And for the technically minded, the app is available for the iPhone, with iPad and Android versions to be released later this summer. Not wishing to sound cynical at all, doesn’t this seem a bit like scanning an item at the supermarket to get its price? How much real learning of the species will result? Will it lead to a more ID-literate generation? Or is the process too reliant on the technology and getting further divorced from the up-close-and-personal hands-on involvement that’s needed to really appreciate the finer details of species’ identification? In which case doesn’t this begin to sound like a version of DNA barcoding that was in vogue a few years ago and very much – for some! – the bogey-man of the time? Still, if this app helps to increase and improve ID skills I cautiously welcome it.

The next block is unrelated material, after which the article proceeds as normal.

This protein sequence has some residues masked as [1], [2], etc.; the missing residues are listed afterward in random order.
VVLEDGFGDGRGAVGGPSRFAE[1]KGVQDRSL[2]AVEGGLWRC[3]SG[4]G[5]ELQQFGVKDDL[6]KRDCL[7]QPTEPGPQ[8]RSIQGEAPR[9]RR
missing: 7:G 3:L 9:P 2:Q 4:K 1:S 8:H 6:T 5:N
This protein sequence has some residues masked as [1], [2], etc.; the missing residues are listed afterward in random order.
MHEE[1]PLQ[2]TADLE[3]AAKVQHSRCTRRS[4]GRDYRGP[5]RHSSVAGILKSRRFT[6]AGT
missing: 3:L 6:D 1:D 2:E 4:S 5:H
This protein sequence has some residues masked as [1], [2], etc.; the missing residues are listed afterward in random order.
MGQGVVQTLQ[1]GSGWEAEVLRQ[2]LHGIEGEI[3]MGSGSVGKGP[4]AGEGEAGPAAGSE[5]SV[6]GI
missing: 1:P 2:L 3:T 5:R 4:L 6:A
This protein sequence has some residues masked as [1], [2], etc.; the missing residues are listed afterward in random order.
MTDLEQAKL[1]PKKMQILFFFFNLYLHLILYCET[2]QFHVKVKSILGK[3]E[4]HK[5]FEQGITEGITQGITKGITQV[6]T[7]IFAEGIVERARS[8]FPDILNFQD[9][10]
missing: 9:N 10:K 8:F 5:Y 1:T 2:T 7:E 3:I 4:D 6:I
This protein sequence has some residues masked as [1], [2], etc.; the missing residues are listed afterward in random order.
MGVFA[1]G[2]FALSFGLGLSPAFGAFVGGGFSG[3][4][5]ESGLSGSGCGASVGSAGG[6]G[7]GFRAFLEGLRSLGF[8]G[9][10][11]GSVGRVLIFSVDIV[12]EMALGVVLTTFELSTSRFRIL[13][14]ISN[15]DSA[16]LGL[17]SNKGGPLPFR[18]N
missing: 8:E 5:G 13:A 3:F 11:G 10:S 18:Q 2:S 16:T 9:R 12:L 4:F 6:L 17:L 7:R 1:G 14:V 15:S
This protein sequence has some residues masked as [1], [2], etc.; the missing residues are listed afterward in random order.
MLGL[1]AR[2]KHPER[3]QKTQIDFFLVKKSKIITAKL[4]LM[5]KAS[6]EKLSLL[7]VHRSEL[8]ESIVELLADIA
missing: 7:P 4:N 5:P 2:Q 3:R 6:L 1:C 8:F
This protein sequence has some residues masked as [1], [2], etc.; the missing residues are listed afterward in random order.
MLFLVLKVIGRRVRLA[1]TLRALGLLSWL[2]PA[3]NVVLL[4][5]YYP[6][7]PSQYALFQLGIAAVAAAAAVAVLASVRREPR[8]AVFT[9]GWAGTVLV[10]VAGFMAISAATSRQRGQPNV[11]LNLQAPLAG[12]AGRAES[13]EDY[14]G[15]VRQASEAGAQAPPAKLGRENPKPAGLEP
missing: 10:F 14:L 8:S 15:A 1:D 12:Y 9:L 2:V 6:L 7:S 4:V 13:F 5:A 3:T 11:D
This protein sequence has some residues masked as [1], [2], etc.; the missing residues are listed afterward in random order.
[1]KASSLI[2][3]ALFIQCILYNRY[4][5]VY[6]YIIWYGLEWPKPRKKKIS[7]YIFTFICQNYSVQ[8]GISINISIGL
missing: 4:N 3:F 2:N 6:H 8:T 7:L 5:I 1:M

If you thought that acquiring the expertise to identify plants took many years of application, you’d be wrong. Now – apparently – it takes only one application (or ‘app’ in modern parlance). Or such seems to be the intention behind Leafsnap, the first in a planned series of electronic field guides being developed by researchers from Columbia University, the University of Maryland, and the Smithsonian Institution in the USA. Using software originally developed to recognise human faces, the ‘app’ (which is free!) identifies tree species from photographs of their leaves. In addition to an identification, Leafsnap provides photographs and information about the tree’s flowers, fruit, seeds and bark. But before you rush to sell your CTW (or whatever passes for the equivalent of that venerable tome today in the UK and elsewhere; be advised; the app so far only works for trees in New York City and Washington, DC (though the developers have their sights set on the trees of the entire continental USA). Beyond the gimmicky nature of the tool is a more serious exercise. As people use Leafsnap, the app automatically shares their images, species identifications and the tree’s location with a community of scientists who will use the information to map and monitor population growth and decline of trees nationwide. For those of us new to the world of the app, this video that demonstrates how to use the tool: